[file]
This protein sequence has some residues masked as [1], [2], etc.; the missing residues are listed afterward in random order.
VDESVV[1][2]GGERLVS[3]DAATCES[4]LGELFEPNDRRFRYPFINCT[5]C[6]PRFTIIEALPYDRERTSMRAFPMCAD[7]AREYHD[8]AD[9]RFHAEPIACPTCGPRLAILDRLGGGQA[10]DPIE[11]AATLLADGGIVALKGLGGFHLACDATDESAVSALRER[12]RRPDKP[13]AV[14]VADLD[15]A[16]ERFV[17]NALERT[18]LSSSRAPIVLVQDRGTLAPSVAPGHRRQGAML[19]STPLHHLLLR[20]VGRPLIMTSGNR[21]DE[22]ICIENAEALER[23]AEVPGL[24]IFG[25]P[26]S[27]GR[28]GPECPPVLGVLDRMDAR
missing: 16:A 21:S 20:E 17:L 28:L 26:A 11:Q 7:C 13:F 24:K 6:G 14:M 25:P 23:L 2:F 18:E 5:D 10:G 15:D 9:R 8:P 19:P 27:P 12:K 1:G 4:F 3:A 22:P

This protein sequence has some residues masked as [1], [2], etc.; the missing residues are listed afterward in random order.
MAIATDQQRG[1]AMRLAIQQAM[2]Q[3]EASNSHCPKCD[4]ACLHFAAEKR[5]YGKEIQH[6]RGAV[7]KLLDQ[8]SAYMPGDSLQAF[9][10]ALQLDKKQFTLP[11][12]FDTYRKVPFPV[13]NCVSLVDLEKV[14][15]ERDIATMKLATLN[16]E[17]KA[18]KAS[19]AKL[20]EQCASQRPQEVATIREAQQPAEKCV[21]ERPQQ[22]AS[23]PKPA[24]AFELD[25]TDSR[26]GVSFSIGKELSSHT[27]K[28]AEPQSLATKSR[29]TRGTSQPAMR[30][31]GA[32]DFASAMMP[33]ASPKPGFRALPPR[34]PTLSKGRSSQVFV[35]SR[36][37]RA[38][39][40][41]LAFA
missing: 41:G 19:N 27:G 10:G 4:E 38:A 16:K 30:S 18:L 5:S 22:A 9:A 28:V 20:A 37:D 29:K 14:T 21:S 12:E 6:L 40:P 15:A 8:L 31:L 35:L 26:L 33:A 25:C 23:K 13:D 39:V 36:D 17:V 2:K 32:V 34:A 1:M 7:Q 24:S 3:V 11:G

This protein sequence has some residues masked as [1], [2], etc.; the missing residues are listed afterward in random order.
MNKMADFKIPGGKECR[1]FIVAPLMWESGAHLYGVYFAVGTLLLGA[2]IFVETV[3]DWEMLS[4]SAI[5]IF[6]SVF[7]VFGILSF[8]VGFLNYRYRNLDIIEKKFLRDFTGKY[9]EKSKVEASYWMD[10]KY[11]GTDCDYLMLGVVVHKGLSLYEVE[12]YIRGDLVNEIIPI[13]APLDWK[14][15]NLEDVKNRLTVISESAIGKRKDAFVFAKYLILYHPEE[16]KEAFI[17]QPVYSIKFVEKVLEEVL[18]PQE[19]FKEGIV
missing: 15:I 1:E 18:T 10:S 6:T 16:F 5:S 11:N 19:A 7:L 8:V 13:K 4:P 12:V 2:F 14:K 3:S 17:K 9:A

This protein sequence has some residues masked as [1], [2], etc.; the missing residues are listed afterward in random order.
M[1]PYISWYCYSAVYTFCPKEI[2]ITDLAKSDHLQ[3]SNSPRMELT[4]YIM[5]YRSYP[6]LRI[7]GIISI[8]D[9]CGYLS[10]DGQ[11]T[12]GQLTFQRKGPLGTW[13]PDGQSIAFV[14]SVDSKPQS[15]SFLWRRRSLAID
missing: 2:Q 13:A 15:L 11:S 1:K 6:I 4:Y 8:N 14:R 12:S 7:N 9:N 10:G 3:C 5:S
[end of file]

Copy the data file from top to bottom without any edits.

This protein sequence has some residues masked as [1], [2], etc.; the missing residues are listed afterward in random order.
VDESVV[1][2]GGERLVS[3]DAATCES[4]LGELFEPNDRRFRYPFINCT[5]C[6]PRFTIIEALPYDRERTSMRAFPMCAD[7]AREYHD[8]AD[9]RFHAEPIACPTCGPRLAILDRLGGGQA[10]DPIE[11]AATLLADGGIVALKGLGGFHLACDATDESAVSALRER[12]RRPDKP[13]AV[14]VADLD[15]A[16]ERFV[17]NALERT[18]LSSSRAPIVLVQDRGTLAPSVAPGHRRQGAML[19]STPLHHLLLR[20]VGRPLIMTSGNR[21]DE[22]ICIENAEALER[23]AEVPGL[24]IFG[25]P[26]S[27]GR[28]GPECPPVLGVLDRMDAR
missing: 16:A 21:S 20:E 17:L 28:L 26:A 11:Q 7:C 13:F 24:K 6:G 14:M 25:P 23:L 2:F 18:E 5:D 10:G 15:D 9:R 8:P 19:P 27:P 12:K 1:G 4:F 3:A 22:P

This protein sequence has some residues masked as [1], [2], etc.; the missing residues are listed afterward in random order.
MAIATDQQRG[1]AMRLAIQQAM[2]Q[3]EASNSHCPKCD[4]ACLHFAAEKR[5]YGKEIQH[6]RGAV[7]KLLDQ[8]SAYMPGDSLQAF[9][10]ALQLDKKQFTLP[11][12]FDTYRKVPFPV[13]NCVSLVDLEKV[14][15]ERDIATMKLATLN[16]E[17]KA[18]KAS[19]AKL[20]EQCASQRPQEVATIREAQQPAEKCV[21]ERPQQ[22]AS[23]PKPA[24]AFELD[25]TDSR[26]GVSFSIGKELSSHT[27]K[28]AEPQSLATKSR[29]TRGTSQPAMR[30][31]GA[32]DFASAMMP[33]ASPKPGFRALPPR[34]PTLSKGRSSQVFV[35]SR[36][37]RA[38][39][40][41]LAFA
missing: 41:G 19:N 27:G 10:G 4:E 38:A 16:K 30:S 18:L 5:S 22:A 9:A 28:V 20:A 37:D 29:K 14:T 21:S 12:E 6:L 40:P 15:A 8:L 31:L 35:L 26:L 33:A 25:C 23:K 13:D 39:V 36:D 17:V 2:K 32:V 34:A 1:M 7:Q 24:S 3:V 11:G

This protein sequence has some residues masked as [1], [2], etc.; the missing residues are listed afterward in random order.
MNKMADFKIPGGKECR[1]FIVAPLMWESGAHLYGVYFAVGTLLLGA[2]IFVETV[3]DWEMLS[4]SAI[5]IF[6]SVF[7]VFGILSF[8]VGFLNYRYRNLDIIEKKFLRDFTGKY[9]EKSKVEASYWMD[10]KY[11]GTDCDYLMLGVVVHKGLSLYEVE[12]YIRGDLVNEIIPI[13]APLDWK[14][15]NLEDVKNRLTVISESAIGKRKDAFVFAKYLILYHPEE[16]KEAFI[17]QPVYSIKFVEKVLEEVL[18]PQE[19]FKEGIV
missing: 15:I 1:E 18:T 10:S 6:T 16:F 5:S 11:N 19:A 7:L 8:V 13:K 4:P 12:V 2:F 14:K 3:S 17:K 9:A

This protein sequence has some residues masked as [1], [2], etc.; the missing residues are listed afterward in random order.
M[1]PYISWYCYSAVYTFCPKEI[2]ITDLAKSDHLQ[3]SNSPRMELT[4]YIM[5]YRSYP[6]LRI[7]GIISI[8]D[9]CGYLS[10]DGQ[11]T[12]GQLTFQRKGPLGTW[13]PDGQSIAFV[14]SVDSKPQS[15]SFLWRRRSLAID
missing: 2:Q 13:A 15:L 11:S 1:K 6:I 4:Y 8:N 14:R 12:S 7:N 9:N 10:G 3:C 5:S